[Oberon] Linux versus Oberon System

skulski at pas.rochester.edu skulski at pas.rochester.edu
Wed Nov 5 17:14:07 CET 2014

> I understand that for your very special application the FPGA is the way
>to go. From what I see at your webpage you have done some impressive
>hardware. What I still not understand is: what is the essential benefit
>of the Oberon System/Compiler in your case. You have ucLinux (I
>believe) running and 600 MHz CPU or so; compared to that the RISC5 is a
>small toy running at 25 MHz, I think.
> These numbers are very deceptive when you are wanting real-time
> performance. You don't  tune a watch for precision by speeding it up.
> Modern OS's are "soft real-time", at best whereas Oberon FPGA promises
> "hard real-time" performance...Precision Swiss timing.

A few observations. The chip which we are using is a fairly typical one,
so the remarks will be almost universally true. 600 MHz refers to the
dual-core CPU and the L1 memories on chip. These memories is integrated
into the cores. There is also an on-chip L2 memory which is shared between
the two cores. It runs at half the speed. Linux, being a large piece of
software, needs more memory than is present on chip. The SDRAM, which is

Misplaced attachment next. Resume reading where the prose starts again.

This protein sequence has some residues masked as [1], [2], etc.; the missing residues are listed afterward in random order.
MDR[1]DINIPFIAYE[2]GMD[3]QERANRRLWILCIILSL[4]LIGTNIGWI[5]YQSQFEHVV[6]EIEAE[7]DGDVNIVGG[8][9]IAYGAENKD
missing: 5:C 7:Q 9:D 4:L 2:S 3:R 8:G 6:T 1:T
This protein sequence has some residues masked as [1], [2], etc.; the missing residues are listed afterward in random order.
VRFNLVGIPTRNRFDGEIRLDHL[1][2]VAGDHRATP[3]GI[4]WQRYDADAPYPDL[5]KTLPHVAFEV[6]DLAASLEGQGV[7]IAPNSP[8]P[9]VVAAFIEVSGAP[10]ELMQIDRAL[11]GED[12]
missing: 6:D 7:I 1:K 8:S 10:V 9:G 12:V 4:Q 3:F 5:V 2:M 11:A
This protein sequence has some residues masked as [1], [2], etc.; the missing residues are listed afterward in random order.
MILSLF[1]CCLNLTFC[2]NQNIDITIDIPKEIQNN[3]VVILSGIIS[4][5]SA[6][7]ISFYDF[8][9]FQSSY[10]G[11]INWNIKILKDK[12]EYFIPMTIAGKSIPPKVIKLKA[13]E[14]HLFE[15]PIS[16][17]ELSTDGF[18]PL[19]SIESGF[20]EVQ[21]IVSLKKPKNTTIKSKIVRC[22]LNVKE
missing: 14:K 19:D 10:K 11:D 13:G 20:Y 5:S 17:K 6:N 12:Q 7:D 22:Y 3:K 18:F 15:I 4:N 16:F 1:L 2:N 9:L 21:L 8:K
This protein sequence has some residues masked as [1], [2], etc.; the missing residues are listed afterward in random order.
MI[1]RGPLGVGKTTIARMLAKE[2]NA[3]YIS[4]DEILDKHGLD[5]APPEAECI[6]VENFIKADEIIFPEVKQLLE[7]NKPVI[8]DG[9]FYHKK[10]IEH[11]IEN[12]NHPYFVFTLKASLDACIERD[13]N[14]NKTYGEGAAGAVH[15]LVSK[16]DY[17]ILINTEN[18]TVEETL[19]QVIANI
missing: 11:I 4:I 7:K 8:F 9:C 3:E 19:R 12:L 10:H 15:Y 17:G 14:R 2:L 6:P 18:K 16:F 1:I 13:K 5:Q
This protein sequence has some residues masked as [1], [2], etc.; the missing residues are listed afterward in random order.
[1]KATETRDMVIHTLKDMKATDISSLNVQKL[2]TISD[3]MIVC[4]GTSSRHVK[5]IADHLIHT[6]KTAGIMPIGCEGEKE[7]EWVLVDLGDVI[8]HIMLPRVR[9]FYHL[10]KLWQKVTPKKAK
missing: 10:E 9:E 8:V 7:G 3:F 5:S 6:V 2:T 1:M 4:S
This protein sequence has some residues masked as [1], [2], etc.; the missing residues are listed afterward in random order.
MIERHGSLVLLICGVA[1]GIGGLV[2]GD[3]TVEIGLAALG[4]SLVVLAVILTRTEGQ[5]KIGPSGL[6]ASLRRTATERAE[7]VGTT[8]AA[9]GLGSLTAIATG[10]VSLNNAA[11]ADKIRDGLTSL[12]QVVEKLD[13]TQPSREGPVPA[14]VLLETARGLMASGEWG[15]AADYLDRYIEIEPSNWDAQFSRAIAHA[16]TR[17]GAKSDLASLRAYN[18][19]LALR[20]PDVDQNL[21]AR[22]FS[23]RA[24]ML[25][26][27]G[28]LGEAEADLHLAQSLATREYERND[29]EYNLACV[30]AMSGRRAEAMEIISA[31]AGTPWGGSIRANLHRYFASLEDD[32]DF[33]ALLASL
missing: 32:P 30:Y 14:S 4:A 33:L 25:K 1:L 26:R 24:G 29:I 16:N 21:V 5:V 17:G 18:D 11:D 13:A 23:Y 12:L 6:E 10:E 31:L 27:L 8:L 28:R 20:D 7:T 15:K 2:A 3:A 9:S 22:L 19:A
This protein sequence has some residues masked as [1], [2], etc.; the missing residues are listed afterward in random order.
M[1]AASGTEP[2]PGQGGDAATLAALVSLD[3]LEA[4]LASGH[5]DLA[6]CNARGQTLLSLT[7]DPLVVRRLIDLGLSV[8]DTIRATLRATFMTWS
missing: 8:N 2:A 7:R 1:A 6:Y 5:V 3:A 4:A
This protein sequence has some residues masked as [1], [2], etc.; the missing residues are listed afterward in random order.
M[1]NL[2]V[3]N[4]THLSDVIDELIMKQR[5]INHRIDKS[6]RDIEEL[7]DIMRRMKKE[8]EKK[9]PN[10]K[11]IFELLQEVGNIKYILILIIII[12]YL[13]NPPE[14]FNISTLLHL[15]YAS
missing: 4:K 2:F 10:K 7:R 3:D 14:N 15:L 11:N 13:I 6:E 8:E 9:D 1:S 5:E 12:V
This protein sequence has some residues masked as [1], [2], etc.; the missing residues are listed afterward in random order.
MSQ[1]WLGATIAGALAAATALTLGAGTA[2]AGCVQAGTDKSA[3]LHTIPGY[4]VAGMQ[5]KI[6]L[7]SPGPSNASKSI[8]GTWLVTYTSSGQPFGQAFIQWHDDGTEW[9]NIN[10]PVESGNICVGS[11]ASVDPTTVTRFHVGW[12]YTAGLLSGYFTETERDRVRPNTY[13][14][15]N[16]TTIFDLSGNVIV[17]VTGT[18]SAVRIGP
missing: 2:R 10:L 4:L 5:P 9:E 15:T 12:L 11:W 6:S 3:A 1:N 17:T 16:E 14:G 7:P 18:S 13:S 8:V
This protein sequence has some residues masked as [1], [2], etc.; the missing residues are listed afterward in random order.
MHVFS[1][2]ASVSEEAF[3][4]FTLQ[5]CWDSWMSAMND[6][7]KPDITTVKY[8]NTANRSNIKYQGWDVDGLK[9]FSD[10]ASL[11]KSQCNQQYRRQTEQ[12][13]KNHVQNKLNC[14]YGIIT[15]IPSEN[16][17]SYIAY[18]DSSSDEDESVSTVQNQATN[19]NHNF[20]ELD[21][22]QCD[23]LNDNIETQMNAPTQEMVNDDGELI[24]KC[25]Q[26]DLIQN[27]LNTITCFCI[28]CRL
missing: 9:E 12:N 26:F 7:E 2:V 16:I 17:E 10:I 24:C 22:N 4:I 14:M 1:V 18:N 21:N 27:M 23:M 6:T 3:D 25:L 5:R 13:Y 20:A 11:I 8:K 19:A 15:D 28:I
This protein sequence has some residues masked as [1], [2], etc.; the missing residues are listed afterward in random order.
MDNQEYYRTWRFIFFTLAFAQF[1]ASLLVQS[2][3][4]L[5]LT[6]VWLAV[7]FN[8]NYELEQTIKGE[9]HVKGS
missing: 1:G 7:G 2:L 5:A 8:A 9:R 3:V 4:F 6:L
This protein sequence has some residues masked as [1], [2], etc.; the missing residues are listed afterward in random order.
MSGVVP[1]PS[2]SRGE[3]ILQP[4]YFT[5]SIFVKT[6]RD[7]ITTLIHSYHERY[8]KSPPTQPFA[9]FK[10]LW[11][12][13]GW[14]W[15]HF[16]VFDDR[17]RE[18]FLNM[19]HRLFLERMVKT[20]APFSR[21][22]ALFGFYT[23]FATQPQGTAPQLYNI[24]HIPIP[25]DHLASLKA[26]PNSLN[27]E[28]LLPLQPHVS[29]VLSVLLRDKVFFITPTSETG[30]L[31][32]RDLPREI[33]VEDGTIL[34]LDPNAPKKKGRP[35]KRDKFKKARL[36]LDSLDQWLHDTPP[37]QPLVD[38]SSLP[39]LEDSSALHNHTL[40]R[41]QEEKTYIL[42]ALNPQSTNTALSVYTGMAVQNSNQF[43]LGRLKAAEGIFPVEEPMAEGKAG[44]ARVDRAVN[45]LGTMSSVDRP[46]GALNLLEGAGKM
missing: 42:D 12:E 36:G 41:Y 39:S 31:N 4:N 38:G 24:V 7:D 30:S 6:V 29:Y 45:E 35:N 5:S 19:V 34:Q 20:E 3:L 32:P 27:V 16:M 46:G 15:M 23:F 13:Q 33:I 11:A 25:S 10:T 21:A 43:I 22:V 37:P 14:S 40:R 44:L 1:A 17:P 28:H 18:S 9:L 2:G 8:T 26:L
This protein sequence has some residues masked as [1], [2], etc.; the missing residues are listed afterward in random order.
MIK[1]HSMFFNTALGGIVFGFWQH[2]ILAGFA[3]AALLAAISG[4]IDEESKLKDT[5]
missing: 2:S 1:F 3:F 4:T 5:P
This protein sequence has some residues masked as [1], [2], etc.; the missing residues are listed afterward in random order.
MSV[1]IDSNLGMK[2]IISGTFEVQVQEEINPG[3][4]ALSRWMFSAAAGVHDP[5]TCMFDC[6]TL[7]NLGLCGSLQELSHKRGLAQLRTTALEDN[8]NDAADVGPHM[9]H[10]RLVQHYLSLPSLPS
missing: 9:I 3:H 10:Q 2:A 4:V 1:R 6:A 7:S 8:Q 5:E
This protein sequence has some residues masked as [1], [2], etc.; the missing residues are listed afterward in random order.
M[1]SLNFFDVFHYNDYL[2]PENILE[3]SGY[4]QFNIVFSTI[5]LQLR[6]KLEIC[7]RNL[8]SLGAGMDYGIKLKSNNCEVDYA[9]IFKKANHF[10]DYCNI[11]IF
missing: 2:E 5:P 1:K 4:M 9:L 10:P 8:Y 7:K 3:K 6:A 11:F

off chip, runs at 133 MHz*32 bits. So it is noticeably slower. Newer chips
would use DDR kind of memory that can provide bandwidth similar to SDRAM
with fewer pins. (Faster clock, but narrower interface, so you end up with
a wash.) In general, on-chip memory is fast but limited, while off-chip
memory is big but slower. Linux will not fit into the former, so the
performance of a Linux system is limited by the latter.

Concerning timing, inside the kernel Linux uses a very elaborate
arrangement of software timers that execute various parts of the kernel.
Servicing the timers will eat CPU cycles. Here the kernel is trading the
CPU performance for the concurrency. This is inside the kernel. Outside
the kernel (in the "user space") the processes are executed by the
scheduler, which periodically allocates time slices to each process. The
period is typically 1 ms. I suspect that one can try a finer granularity
(100 us perhaps?) but the scheduling overhead will increase relative to
useful work. I would be grossly surprised if one could decrease the
scheduling period below 100 usec. Perhaps on a multi-GHz core this could
be done, but such cores are not good candidates for embedded systems where
power is paramount. The short summary is that timing-wise the GHz CPU
becomes a kilohertz one, if you operate it in user space, what is the
easiest. If you need a faster response, then you need to dive into the
kernel, which may not be easy.

In short, Linux is sweet and easy if one is happy with great tools running
in user space. Which seems to be its original goal. As soon as you are
trying to service some real time with Linux, it can easily become an
endless source of interesting problems to solve.


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